This video discusses the difference between strong and weak forms of English, and how this affects the rhythm of the language. It encourages viewers to use strong forms of English if they want to sound more like natives.
00:00:00 In this video, with the help of some famous speakers of English, the Weak Forms of words which natives - Brits, Americans, and others - very often pronounce with the schwa, /ə/, are explained. These weak forms are normal, not casual or slang, and are a major part of why many people don't sound like a Native. Stephen Fry, like myself and many many others, tends to use /tə/ before a consonant but /tʉw/ before a vowel. Now you might have difficulty even hearing the word 'can', but producing it in such a weak form is totally normal, unless we have some pressing reason to strengthen it. Three weak forms in a row are extremely common: there was an error, there was an accident, there was an outbreak. But Dame Judi Dench, in a church, three weak forms in a row, surely there must be someone who can pronounce the Queen's English properly, like it's written? Six of the 20 words there were weak forms.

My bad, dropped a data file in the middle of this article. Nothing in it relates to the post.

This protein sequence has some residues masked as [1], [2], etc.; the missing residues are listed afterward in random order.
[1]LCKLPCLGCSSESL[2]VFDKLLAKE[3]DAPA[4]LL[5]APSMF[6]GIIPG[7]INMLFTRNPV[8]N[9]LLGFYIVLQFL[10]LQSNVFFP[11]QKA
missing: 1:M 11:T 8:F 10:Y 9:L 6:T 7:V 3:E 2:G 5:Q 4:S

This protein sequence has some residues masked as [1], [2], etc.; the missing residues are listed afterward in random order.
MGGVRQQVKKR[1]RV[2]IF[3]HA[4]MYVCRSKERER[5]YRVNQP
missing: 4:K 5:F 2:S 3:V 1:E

00:05:00 This video provides an overview of the difference between strong and weak forms of English, and how this affects the rhythm of the language. It encourages viewers to use strong forms of English if they want to sound more like natives, and to subscribe to the video's channel to continue learning.